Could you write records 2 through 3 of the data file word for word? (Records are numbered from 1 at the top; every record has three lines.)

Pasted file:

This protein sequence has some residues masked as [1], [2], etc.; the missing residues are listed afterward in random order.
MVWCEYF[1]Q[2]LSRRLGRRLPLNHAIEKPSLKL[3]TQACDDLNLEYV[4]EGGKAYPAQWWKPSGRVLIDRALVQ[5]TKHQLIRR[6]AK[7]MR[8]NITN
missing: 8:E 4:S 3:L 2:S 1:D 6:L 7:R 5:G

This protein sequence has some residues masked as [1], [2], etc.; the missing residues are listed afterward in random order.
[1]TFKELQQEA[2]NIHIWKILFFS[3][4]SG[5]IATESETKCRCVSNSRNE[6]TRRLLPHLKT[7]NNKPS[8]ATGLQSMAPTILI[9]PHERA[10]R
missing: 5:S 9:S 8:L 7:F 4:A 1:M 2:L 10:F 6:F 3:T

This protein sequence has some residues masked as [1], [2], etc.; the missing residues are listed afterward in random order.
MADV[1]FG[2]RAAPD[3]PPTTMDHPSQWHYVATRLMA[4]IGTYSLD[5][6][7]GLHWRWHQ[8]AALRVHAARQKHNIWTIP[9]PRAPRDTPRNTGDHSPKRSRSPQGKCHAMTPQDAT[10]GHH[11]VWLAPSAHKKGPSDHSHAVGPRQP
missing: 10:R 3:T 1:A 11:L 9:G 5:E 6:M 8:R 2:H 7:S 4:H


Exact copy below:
This protein sequence has some residues masked as [1], [2], etc.; the missing residues are listed afterward in random order.
[1]TFKELQQEA[2]NIHIWKILFFS[3][4]SG[5]IATESETKCRCVSNSRNE[6]TRRLLPHLKT[7]NNKPS[8]ATGLQSMAPTILI[9]PHERA[10]R
missing: 5:S 9:S 8:L 7:F 4:A 1:M 2:L 10:F 6:F 3:T

This protein sequence has some residues masked as [1], [2], etc.; the missing residues are listed afterward in random order.
MADV[1]FG[2]RAAPD[3]PPTTMDHPSQWHYVATRLMA[4]IGTYSLD[5][6][7]GLHWRWHQ[8]AALRVHAARQKHNIWTIP[9]PRAPRDTPRNTGDHSPKRSRSPQGKCHAMTPQDAT[10]GHH[11]VWLAPSAHKKGPSDHSHAVGPRQP
missing: 10:R 3:T 1:A 11:L 9:G 5:E 6:M 8:R 2:H 7:S 4:H